But demand for police services hasn’t fallen.

“Perhaps we can’t respond to the volume of calls,” said Willie Bell, the chairman of the Detroit Board of Police Commissioners. “That’s the reality. It’s an alarming number of people requesting police services in the city of Detroit.”

In 2017, 1,748 priority one calls took more than 30 minutes to receive a response, according to city's data portal posted online. By 2018, that number swelled to 2,994 — an increase of more than 70 percent.

DPD officials say some of the response times reflected in its data are due to user error, such as officers forgetting to press the "on scene" button in their squad cars. Despite repeated requests, a department spokeswoman never provided WXYZ with figures it deemed more accurate.

From January 2017 through September 2018, records reviewed by 7 Action News show 650 priority one calls took at least 60 minutes to receive a response from police. The most common reason for a delay: no units available.

The calls include 185 reports of felonious assaults in progress, 20 cases of child abuse, 35 reports of active shootings, 11 reports of armed robbery, seven calls of suicide in progress and five reports of rape in progress.

While priority one calls are the most urgent, they’re not the only 911 calls that warrant a quick response. Priority two calls can sometimes be just as serious and include reports of assault and battery, suicide threats and unarmed attacks from the mentally ill. In 2018, 18,523 priority two calls took more than an hour to receive a response.

“The reality is, potentially, they could be just as life-threatening,” Bell said.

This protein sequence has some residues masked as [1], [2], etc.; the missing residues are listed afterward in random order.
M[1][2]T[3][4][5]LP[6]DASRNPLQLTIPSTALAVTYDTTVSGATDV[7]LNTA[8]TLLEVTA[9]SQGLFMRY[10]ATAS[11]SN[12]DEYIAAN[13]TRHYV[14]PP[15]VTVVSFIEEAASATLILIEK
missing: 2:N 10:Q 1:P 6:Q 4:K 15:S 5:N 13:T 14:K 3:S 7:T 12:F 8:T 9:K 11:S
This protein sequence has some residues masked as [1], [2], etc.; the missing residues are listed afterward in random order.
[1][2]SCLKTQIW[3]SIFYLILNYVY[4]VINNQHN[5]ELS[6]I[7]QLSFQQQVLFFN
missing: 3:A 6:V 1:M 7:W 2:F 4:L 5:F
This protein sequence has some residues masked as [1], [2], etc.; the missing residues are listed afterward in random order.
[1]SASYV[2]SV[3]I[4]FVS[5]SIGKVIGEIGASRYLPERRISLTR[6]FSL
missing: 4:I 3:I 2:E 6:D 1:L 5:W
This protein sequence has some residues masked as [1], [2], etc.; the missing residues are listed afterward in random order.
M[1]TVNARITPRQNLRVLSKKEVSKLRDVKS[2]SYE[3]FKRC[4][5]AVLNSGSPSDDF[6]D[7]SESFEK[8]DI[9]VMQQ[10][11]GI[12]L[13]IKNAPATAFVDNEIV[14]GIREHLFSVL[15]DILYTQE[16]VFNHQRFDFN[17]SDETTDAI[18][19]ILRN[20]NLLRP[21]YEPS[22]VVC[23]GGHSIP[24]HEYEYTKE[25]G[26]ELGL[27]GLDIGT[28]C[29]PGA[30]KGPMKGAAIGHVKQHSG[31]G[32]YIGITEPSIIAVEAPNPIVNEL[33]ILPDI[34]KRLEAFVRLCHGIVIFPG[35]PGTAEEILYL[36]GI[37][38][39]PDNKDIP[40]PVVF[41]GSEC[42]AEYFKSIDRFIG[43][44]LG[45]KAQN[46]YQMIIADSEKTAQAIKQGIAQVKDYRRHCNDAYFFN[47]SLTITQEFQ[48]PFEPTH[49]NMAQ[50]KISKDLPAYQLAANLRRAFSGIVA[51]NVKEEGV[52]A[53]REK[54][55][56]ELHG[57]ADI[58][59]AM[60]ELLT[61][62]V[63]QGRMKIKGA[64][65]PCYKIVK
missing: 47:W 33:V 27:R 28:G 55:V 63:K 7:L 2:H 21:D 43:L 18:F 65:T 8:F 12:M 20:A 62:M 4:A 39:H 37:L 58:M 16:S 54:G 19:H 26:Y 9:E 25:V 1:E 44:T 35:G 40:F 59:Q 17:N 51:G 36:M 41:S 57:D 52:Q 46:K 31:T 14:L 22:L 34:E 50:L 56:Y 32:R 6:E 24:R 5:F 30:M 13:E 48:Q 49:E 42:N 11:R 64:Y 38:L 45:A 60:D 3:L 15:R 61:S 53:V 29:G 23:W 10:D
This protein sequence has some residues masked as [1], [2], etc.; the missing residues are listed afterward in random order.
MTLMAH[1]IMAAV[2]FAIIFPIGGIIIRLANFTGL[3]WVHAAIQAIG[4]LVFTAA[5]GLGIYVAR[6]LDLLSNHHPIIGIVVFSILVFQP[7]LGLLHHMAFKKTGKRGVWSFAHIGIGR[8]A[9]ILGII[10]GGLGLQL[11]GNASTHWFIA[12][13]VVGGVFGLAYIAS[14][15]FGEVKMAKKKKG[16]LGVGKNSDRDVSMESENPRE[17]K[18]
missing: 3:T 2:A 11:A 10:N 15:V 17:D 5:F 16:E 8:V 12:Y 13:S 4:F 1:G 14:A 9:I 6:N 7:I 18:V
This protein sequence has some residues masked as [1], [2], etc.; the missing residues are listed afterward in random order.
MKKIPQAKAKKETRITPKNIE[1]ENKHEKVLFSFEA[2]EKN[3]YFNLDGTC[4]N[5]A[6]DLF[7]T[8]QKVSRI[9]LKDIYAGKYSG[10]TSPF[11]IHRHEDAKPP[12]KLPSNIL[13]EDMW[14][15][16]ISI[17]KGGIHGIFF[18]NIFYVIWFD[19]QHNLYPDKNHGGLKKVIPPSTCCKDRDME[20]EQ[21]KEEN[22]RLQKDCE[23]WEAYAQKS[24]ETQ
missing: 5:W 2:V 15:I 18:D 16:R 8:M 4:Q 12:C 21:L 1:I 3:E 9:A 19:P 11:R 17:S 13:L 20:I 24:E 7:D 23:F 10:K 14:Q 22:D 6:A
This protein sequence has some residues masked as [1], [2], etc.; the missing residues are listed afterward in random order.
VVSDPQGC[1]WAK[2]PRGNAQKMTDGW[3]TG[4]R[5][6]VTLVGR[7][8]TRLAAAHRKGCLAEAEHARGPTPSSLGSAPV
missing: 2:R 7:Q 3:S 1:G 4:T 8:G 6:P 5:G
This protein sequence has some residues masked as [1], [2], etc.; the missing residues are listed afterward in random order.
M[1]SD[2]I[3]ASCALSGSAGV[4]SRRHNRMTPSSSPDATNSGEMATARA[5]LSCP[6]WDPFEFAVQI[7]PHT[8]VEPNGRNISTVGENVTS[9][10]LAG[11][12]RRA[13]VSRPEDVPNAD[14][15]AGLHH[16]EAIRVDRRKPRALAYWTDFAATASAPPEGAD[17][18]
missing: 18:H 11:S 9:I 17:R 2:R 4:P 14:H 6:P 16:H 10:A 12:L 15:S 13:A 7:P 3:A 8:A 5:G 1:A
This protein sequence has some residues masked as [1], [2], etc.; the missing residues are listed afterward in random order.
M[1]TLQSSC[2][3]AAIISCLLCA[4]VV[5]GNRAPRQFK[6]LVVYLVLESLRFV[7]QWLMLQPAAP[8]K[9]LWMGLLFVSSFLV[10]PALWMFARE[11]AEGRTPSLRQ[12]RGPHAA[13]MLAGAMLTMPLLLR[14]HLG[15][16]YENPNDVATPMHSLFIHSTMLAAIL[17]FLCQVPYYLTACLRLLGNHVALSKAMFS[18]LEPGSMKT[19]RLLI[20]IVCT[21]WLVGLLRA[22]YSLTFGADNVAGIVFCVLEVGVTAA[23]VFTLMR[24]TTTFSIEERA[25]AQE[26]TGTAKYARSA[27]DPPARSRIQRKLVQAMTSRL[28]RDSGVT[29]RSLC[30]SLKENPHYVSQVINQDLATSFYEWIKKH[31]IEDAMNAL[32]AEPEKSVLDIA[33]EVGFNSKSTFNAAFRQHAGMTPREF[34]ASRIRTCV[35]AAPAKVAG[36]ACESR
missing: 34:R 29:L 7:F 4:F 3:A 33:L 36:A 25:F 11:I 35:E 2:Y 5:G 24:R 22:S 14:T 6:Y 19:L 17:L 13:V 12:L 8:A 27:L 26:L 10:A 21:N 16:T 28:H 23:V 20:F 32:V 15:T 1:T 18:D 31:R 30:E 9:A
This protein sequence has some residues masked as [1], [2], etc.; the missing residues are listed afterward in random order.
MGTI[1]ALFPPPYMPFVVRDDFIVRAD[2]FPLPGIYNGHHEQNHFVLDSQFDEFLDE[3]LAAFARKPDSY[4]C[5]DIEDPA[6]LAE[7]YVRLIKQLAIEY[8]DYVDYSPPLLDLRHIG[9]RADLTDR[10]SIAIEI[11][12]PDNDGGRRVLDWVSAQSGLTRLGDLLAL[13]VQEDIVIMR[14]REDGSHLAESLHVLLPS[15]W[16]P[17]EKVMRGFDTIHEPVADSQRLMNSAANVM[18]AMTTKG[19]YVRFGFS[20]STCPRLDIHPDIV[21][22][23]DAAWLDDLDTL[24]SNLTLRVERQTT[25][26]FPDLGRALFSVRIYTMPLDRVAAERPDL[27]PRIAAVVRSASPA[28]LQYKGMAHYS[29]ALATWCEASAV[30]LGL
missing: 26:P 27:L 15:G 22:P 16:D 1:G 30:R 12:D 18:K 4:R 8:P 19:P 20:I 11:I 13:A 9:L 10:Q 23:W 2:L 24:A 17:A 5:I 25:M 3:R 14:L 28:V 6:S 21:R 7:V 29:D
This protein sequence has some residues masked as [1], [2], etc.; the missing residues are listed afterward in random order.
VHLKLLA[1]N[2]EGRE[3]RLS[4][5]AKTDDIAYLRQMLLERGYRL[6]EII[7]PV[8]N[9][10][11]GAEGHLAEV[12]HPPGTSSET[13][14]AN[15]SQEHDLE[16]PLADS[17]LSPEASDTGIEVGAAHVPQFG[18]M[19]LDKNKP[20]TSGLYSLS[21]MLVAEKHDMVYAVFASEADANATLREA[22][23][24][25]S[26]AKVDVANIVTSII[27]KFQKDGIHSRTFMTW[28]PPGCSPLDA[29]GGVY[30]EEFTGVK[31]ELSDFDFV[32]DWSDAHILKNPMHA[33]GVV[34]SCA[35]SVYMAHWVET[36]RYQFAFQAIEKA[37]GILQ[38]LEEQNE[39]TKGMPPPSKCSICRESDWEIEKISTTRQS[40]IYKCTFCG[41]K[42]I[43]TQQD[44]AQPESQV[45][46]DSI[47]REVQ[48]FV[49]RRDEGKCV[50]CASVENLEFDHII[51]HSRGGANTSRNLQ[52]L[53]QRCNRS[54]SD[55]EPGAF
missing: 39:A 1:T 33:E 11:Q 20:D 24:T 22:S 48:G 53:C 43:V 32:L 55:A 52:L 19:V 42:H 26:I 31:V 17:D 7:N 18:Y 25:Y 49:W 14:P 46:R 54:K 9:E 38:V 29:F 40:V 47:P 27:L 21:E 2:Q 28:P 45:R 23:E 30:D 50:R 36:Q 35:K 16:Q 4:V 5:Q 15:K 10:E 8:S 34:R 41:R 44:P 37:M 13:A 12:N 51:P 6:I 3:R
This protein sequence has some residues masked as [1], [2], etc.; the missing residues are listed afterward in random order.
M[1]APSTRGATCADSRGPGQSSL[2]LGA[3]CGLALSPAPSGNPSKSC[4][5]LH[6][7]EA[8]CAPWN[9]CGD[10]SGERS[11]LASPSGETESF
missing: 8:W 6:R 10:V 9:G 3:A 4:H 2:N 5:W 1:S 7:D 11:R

"It's like I was calling a bank"

Almost every day in Detroit, calls to 911 are put on hold. It happens when operators receive more calls than they can answer, placing the call into a queue that’s picked up once an operator is available. Most hold times, officials say, are around a minute.

Stephanie Chambers didn’t know 911 calls could be put on hold until she called herself.

On November 27, 2017, her boyfriend, Daryl Shannon, slit his throat at his mother’s home on Piedmont Street in Detroit.

“I ran outside and dialed 911,” Chambers said, “and that’s when the process started. It was like I was calling DTE. It said, ‘Please hold while the next available operator answers your call.’“

Chambers hung up and dialed again, along with her daughter, Sierra Rouse. Both continued to be placed on hold.

DPD doesn’t retain records for specific calls placed into its queue, but Chambers and Rouse estimate they spent twenty to thirty minutes trying to reach an operator.

While they dialed, Shannon continued to hemorrhage blood.

Once an operator finally answered Shannon’s call, EMS and police were dispatched. Police records show that an ambulance arrived within two minutes, but because a weapon was involved, EMS policy prohibited responders from entering the home until police arrived first.

Records show that another 14 minutes went by before officers arrived on scene. Once they did, Shannon was pronounced dead.

“I just heard my mom scream,” Rouse said. “I’ll remember the sound of that scream in ten years. It was horrible.”

“If they had gotten there sooner, the might have been able to help him.”

Our reporting revealed what was news even to Detroit police: through the first three months of this year, more than 6,000 calls lingered for 60 seconds or more before being answered by a call taker. Another 980 callers sat for two minutes or more.

Every day in Detroit, an average of 500 calls to 911 are on hold for some period of time, with the average wait time being just under 40 seconds.

In March, Detroit Mayor Mike Duggan responded to our investigation into problems with 911 and said delays in responding to calls shouldn't happen.

“Do we have issues with the calls?” Duggan asked. “I don’t think a call to 911 should go to hold. Do we have enough call takers?”

The short answer: no.

Today, the city is short seven call takers, but at its lowest point this year, it was down 24 call takers short. Assistant Chief White blames attrition for the vacancies, but says the city is is poised to add a class of 12 in the coming weeks.

Until we started asking questions, DPD didn’t know how many calls were hearing the voice message every day. But as a result of our reporting, the department now tracks the number of calls being delayed and the length they’re on hold.